Romancing the Swine

Mob Rule: Part 37

Jack and Lyndon come face to face with the devil called politics and those who wear their mother’s laundry in the Deep South

 By John Armstrong

We convened a nervous war council in the station’s coffee shop, with three hours before our train to Tallahassee. The only other departure between then and now would have taken us back through Alabama to Memphis and that didn’t seem like any real improvement over where we were, so we sat tight and waited. I repented of our decision to trim the touring party down for the Deep South campaign. We’d left the bulk of the staff and most of the guns behind us in Texas, the brain trust reasoning a larger party could seem confrontational, particular one with a dozen or so hired gunsels in it.

mob rules victor bonderoff illustrationThere’s an old theory that in a dangerous situation, you’re sometimes better off to be unarmed, because it makes you tread carefully where you might not with a gun in your hand. That may be so, but I had two guns under my armpits and I still felt plenty cautious. The first thing I’d done when we got inside the station was go through my bags and put my shoulder harness on. It was hard to keep thoughts of rope and angry men in hoods out of my mind and I’d have been happy to have some shooters with us now whether they hurt anyone’s feelings or not, though when I considered it more rationally, even 100 armed men wouldn’t have been enough to protect us here. We were alive on sufferance, to tell the truth.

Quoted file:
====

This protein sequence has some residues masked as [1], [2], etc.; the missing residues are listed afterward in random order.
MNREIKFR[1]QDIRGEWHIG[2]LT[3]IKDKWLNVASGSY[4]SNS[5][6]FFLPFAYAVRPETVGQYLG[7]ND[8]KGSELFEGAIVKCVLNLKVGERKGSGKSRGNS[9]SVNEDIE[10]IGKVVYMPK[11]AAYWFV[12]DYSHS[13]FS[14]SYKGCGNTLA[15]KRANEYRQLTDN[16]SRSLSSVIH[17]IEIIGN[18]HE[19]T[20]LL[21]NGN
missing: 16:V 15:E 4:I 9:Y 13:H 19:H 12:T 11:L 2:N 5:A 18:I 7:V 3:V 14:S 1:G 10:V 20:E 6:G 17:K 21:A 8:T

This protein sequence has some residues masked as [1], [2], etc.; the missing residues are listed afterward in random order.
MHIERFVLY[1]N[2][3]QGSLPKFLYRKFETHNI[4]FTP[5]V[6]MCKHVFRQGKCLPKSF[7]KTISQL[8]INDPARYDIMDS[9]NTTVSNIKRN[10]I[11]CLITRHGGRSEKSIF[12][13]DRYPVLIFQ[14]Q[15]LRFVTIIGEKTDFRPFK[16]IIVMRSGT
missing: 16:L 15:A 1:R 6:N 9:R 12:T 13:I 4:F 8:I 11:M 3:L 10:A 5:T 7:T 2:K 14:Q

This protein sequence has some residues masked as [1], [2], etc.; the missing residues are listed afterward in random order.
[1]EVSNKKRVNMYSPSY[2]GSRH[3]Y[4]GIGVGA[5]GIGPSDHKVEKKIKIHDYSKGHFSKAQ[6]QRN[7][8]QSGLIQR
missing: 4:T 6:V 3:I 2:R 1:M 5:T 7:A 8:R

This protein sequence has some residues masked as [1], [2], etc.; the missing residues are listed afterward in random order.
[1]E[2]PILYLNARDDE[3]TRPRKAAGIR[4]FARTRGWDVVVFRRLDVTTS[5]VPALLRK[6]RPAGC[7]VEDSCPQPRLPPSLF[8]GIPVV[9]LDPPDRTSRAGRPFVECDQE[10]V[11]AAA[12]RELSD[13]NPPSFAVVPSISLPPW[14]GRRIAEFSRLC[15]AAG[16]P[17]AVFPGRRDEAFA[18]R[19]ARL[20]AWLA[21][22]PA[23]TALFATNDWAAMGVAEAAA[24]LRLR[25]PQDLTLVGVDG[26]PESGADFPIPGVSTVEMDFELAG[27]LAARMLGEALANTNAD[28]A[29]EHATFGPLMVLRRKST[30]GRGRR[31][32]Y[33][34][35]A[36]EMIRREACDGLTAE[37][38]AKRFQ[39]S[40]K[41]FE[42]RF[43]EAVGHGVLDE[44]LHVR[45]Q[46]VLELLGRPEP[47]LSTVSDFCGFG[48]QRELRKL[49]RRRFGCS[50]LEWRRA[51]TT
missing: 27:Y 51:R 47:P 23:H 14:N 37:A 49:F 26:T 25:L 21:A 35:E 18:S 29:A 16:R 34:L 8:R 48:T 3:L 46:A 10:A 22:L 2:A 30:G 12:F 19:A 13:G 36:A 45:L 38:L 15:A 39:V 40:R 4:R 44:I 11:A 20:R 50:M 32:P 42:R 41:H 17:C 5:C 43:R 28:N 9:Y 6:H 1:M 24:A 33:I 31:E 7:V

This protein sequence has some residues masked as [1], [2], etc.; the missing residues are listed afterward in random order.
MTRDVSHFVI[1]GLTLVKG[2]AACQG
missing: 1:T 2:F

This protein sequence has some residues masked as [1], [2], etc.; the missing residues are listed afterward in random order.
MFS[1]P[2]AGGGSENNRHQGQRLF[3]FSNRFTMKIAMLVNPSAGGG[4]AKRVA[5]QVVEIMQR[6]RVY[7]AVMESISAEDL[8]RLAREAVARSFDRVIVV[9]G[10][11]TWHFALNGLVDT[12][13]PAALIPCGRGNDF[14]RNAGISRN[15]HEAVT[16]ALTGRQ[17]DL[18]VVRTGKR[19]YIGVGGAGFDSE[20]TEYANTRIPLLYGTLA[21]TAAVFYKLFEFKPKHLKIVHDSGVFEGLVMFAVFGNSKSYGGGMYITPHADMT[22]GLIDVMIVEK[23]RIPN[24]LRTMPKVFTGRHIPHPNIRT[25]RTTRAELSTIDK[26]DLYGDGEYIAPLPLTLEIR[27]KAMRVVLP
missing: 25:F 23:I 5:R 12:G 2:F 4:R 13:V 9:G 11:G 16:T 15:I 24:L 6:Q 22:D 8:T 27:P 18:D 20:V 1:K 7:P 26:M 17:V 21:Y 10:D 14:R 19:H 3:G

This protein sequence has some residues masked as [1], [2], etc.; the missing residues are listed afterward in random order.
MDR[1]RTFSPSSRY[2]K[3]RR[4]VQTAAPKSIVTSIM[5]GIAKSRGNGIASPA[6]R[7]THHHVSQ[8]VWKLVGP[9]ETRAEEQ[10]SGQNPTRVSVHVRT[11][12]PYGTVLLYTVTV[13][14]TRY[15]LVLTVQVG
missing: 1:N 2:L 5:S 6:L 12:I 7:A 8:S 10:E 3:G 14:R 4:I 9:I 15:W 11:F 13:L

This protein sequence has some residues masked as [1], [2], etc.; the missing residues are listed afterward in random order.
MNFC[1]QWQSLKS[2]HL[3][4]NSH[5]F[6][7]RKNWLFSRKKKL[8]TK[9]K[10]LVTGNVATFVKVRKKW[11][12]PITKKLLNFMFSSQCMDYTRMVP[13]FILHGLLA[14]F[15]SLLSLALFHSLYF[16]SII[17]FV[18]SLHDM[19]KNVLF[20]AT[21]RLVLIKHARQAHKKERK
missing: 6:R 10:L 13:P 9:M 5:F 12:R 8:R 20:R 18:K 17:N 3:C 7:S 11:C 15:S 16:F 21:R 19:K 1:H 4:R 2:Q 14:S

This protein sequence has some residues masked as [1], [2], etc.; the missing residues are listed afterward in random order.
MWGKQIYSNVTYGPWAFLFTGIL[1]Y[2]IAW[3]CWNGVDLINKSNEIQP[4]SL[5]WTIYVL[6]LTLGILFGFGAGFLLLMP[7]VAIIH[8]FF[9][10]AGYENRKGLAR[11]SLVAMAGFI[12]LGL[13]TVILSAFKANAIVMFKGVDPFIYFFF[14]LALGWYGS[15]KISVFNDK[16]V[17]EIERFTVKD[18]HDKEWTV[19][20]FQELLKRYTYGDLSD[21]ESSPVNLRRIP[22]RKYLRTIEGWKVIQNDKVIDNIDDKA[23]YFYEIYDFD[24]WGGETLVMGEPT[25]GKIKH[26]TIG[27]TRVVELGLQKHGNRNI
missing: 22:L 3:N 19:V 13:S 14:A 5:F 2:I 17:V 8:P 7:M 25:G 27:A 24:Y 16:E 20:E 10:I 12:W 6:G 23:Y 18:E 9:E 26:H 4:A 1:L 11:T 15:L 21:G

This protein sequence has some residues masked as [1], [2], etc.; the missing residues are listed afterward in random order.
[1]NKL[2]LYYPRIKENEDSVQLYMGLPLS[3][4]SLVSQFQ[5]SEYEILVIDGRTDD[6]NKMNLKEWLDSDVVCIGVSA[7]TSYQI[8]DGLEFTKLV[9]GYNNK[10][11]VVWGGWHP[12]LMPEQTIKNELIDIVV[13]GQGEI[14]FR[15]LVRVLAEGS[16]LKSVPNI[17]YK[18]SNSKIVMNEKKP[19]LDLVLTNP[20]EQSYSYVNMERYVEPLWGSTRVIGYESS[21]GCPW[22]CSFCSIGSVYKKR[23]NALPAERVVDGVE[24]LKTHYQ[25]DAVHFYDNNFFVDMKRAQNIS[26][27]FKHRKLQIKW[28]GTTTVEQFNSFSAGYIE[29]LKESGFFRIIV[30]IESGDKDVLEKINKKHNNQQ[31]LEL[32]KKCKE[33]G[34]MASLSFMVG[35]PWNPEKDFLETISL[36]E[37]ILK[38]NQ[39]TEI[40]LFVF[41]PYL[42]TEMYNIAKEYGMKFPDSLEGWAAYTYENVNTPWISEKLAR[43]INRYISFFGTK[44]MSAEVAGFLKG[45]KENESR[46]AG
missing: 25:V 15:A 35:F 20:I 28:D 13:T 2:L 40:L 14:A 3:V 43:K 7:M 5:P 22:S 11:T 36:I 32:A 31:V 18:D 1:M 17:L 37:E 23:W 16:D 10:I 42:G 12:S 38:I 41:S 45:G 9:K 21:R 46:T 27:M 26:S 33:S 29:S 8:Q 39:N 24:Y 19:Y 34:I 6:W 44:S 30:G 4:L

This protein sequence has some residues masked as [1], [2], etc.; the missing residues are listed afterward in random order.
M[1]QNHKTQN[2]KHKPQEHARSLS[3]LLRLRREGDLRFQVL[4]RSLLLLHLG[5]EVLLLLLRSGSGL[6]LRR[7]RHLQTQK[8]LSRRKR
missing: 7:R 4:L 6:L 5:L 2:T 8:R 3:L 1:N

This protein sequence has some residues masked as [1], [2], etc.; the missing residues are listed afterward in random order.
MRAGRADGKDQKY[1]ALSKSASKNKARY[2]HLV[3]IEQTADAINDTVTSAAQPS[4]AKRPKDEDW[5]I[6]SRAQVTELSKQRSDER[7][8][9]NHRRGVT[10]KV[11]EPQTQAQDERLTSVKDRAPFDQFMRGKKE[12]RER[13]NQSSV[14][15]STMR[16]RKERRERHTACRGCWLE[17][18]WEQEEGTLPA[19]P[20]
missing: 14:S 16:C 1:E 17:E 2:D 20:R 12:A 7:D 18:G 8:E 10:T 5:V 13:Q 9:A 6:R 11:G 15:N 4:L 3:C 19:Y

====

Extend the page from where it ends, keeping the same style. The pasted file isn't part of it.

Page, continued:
It was just past 10 p.m. and the station couldn’t have been less threatening. Overhead fans turned half-heartedly above us and even the flies seemed to be too tired to do anything but meander around on foot. The only sound was the waitress changing filters in the coffee pots and the occasional opening and closing of a door as the baggage room workers went about their jobs. We jumped a little every time they did.

Bobby, Sydney, Lyndon, Vanessa, Otis and I made up the campaign’s executive committee in extraordinary session and the first order of business was, do we continue? No one wanted to say it, but we all had our doubts. We could get on the train and stay on it straight to DC if we chose to.

It was Bobby who settled that issue. He was angrier than I’d ever seen him.

“Wallace and his Dixie League goons are the only ones we’ve had any problem with down here, right? The moderates on both sides, the Negroes, even the segregationist ones, they all want to see the Bosses gone. So the question really is, how strong is the league?”

“Strong enough,” Bird said. “In sheer numbers, they’re outmanned 100-to-1, or more, but they show up in the middle of the night and kill people who disagree with them. You won’t get anyone to say boo, white or black. They’re risking their homes and their families’ lives if they do.”

Lyndon said, “That’s always the way with bullies, which is all they are when you come down to it. They depend on the threat that they have no compunctions about what they’re capable of if you stand up to them.”

I knew exactly how Frank or Meyer – or Cohen – would deal with them. We’d hit them so hard it would be over before they stopped bouncing and as for reprisals? They should think long and hard about that – we could match anything they thought up and likely be nastier about it if we had to. And we didn’t need to threaten women and children, either. We were professionals when it came to violence.